Two campus military members stand guard outside of the Downtown Library on 9/11.

Sept. 11, 2019: Two campus military members stand guard outside of the Downtown Library on 9/11.

This is an editorial, published on Sept. 12, 2001, written by the Daily Athenaeum. Most of our current newsroom cannot remember 9/11 – some working here were even born after the horrific events. Yet, reading this editorial shows the fear and uncertainty of those times, while also showing the unity that followed the calamity. You can read more about how the

University community responded to 9/11 with the article starting on the first page.

Never forget.

Around the country and the world, tears were shed for the thousands of victims caught in acts of violence and hate.

However, the drops that fell from many of our eyes were most likely not enough to comfort the uncalculated numbers of dead.

As one television reporter was told by emergency rescue officials, there was no way to calculate the number of dead because there were bodies everywhere – bodies they even had to drive over in order to help those who had a chance.

Each time our televisions yielded one more recap of the day’s events – each time we saw the planes crash into the World Trade Center, each time we shuddered at the sight of desperate victims jumping from their offices, each time we heard the wail of sirens in the background of news broadcasts – the tears cried again still weren’t enough to calm those left wondering if their loved ones were still alive.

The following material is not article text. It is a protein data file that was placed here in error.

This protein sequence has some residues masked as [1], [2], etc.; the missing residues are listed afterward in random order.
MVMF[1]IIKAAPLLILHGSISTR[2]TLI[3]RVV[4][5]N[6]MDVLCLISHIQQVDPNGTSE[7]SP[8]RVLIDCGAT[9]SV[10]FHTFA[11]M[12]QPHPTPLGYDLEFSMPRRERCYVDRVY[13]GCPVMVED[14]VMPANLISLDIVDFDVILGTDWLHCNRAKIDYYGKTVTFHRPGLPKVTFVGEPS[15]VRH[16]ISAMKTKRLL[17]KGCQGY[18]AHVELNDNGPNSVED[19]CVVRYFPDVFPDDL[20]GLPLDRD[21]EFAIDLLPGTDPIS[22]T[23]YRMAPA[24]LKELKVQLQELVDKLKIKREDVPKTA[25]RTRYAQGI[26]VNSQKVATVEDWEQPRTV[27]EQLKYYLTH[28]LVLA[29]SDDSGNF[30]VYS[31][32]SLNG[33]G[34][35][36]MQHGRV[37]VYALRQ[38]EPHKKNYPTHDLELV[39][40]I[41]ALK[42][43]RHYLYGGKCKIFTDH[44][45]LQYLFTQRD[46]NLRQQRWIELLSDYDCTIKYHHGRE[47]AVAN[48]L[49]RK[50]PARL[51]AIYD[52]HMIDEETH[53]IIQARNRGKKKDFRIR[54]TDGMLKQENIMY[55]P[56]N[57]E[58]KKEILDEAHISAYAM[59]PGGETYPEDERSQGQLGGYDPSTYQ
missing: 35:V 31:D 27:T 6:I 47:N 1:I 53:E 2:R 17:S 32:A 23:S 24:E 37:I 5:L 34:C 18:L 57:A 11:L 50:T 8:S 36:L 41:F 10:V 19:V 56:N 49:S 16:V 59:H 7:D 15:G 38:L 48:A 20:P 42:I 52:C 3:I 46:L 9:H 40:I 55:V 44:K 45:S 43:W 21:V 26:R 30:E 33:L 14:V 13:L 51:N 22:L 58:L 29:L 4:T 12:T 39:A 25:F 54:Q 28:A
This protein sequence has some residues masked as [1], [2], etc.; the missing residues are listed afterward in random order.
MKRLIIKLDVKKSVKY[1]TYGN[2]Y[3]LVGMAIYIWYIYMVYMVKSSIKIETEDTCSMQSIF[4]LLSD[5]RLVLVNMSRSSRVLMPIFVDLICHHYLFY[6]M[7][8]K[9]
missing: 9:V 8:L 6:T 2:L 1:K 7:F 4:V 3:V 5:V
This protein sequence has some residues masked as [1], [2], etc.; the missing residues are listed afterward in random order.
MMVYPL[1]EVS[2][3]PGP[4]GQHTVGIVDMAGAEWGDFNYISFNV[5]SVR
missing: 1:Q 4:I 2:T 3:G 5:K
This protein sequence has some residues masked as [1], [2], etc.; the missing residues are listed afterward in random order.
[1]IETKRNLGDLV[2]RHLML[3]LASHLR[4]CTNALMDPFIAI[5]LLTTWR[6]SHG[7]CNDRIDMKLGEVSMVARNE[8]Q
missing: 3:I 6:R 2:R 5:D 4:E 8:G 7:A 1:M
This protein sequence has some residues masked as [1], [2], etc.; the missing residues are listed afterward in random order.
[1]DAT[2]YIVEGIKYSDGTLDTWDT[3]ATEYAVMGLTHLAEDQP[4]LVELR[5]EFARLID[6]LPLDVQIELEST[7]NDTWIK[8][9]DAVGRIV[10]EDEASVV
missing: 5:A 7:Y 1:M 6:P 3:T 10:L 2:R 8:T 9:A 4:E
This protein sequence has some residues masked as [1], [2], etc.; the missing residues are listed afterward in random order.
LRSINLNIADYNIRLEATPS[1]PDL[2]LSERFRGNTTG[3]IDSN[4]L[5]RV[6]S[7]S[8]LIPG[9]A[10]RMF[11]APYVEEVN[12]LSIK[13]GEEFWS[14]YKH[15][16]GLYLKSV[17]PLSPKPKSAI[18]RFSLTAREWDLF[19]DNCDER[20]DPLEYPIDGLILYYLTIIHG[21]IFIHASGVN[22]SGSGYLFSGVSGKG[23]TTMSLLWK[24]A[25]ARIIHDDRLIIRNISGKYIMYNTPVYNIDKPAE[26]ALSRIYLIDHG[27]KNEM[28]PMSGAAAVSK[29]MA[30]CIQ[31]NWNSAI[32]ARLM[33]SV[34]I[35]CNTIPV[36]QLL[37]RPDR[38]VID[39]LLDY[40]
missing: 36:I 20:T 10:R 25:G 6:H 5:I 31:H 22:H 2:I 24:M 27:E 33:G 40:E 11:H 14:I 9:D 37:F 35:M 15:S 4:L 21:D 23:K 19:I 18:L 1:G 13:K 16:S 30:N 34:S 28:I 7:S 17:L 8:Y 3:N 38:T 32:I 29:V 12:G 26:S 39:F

Perhaps the disbelief in Tuesday’s horrific events were the only thing we could believe.

But today, we all have to believe that life does go on and that damages can be repaired.

Though the road to recovery won’t be an easily accessible one, especially for those who have lost friends and family, it can be done together.

The community of West Virginia University can play its part in this reparation by offering support and condolences to those who have lost loved ones in the tragedies of Sept. 11, 2001.

As we were all scarred in some way by witnessing Tuesday’s events, we must remember those who were hurt even deeper than us with their losses.

And though the urge to blame and attack those whom may be responsible for Tuesday’s terrible chain of events, the University community must also remember that hasty reaction is no way to act upon an already confusing and unbelievable event.

Because then, only more tears might be shed.